(L to R: As the storm approaches, Mayor Karen Bass, Council President Paul Krekorian, Governor Gavin Newsom, Fire Chief Kristin Crowley and Emergency Management Director Carol Parks confer at the Emergency Operations Center. )
When the National Hurricane Center issued its first-ever tropical storm watch for Southern California, the City of Los Angeles took immediate measures to prepare. On Sunday, August 20, 2023, Los Angeles received nearly three inches of rain, 100 times more than the previous record for the day, the most rain received in Los Angeles in August since the City started keeping records in 1877.
On a typical day, the Los Angeles Fire Department (LAFD) responds to more than 1,300 emergency calls. During the storm, LAFD responded to more than a thousand additional calls, but reported no serious injuries. Most Angelenos wisely stayed off the road, and unlike any other night of the year, LAPD recorded zero traffic fatalities or serious injuries.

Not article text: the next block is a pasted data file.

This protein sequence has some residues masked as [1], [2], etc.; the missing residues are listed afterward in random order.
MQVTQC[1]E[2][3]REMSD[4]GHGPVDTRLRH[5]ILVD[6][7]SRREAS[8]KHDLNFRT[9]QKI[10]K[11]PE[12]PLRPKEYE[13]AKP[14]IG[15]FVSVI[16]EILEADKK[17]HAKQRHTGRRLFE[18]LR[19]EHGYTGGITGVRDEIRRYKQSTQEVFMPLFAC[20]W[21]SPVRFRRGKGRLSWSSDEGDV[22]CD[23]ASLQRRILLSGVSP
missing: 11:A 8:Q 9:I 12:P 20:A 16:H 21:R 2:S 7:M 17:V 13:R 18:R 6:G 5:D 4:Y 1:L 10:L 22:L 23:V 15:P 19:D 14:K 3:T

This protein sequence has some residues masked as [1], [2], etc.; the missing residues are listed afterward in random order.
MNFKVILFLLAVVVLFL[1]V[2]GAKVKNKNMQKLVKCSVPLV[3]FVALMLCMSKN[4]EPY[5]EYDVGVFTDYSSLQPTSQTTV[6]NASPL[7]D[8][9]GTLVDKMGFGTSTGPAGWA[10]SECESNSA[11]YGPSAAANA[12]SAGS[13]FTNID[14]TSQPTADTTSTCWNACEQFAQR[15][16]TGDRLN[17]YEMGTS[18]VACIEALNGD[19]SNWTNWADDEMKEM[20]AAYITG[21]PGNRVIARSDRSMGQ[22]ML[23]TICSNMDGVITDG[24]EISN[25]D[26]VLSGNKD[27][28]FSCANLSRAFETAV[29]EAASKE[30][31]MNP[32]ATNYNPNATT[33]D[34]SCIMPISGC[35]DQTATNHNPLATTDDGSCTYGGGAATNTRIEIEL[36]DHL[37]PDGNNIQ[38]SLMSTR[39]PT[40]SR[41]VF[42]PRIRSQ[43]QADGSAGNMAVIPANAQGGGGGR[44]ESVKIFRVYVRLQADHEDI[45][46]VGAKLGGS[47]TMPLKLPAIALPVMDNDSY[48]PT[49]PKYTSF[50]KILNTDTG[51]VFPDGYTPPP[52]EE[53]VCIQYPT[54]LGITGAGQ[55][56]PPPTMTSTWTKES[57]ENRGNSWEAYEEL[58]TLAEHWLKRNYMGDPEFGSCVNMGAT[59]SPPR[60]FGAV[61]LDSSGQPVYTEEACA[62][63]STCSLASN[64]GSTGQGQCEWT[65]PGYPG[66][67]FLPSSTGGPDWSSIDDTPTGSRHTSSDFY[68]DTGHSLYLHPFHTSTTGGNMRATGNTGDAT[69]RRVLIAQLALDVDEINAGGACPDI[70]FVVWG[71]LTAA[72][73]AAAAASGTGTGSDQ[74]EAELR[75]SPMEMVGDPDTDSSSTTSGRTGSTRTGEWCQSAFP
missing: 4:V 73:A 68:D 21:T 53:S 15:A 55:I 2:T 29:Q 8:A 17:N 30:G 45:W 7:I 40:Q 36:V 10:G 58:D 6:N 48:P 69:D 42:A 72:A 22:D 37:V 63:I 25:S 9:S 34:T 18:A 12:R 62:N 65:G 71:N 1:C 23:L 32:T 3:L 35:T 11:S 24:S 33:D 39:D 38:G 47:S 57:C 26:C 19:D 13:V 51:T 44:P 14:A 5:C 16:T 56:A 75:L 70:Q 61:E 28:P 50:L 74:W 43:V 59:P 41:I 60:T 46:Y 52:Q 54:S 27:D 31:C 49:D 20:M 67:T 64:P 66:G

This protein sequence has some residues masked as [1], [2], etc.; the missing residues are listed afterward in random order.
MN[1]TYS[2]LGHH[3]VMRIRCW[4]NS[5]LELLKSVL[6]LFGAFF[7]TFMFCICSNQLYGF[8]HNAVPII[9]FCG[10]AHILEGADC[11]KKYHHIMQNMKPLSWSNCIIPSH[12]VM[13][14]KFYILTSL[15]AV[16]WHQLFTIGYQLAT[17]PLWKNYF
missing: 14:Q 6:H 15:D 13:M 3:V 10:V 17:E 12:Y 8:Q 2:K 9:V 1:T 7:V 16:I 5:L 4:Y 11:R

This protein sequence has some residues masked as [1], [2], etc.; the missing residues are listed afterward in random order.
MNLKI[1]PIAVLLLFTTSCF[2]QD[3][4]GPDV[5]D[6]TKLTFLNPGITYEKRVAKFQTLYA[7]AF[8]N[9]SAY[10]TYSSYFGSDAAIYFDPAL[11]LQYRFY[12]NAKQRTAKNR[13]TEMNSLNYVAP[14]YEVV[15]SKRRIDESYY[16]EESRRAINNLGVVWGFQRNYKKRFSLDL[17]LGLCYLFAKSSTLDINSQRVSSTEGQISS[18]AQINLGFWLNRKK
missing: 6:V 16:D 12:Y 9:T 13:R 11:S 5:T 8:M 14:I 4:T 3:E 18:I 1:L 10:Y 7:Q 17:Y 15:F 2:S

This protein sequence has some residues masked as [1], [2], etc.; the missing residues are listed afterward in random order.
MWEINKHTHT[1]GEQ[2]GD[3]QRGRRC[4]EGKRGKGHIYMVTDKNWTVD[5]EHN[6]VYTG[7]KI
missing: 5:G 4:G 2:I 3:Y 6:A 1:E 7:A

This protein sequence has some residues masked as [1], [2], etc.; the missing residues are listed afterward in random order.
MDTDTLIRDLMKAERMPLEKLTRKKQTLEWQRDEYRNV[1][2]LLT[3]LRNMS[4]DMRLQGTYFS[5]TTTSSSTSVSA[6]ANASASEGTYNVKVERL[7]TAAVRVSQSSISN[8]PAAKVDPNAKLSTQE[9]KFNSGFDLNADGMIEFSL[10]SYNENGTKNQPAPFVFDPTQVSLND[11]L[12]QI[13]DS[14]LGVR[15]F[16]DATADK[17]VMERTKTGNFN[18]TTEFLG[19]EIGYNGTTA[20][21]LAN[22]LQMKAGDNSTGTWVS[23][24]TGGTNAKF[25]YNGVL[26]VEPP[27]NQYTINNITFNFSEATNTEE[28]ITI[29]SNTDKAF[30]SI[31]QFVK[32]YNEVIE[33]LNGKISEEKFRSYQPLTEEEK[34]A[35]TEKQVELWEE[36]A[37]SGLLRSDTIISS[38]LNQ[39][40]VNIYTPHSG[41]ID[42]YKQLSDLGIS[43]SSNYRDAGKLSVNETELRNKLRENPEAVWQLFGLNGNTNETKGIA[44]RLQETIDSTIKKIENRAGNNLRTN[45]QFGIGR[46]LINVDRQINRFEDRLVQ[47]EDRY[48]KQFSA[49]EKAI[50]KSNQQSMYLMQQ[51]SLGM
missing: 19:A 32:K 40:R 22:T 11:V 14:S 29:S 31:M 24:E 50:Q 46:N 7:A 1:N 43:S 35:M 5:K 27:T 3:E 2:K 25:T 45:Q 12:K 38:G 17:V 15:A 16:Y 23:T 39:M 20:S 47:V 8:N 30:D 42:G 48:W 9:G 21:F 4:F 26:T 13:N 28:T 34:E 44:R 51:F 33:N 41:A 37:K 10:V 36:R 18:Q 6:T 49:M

By Tuesday morning, the City recorded 1,661 tree-related issues (trees or large branches fallen on the roadway), 48 problem mudflows, and 86 new potholes. More than 6,000 homes lost electricity during or immediately after the storm, but in most cases LADWP had restored power within hours, and repairs to other damage are well underway.
In the middle of the record-breaking rainfall brought by a Pacific hurricane, Southern California was hit with a 5.1 earthquake, centered near Ojai. Los Angeles, police, fire, sanitation and utilities rose to the challenge without blinking.
As Council President Krekorian told the press gathered at the City’s Emergency Operations Center, “For most cities, a tropical storm combined with an earthquake would be a catastrophic event. For Los Angeles and our first responders, it’s just another day at the office.”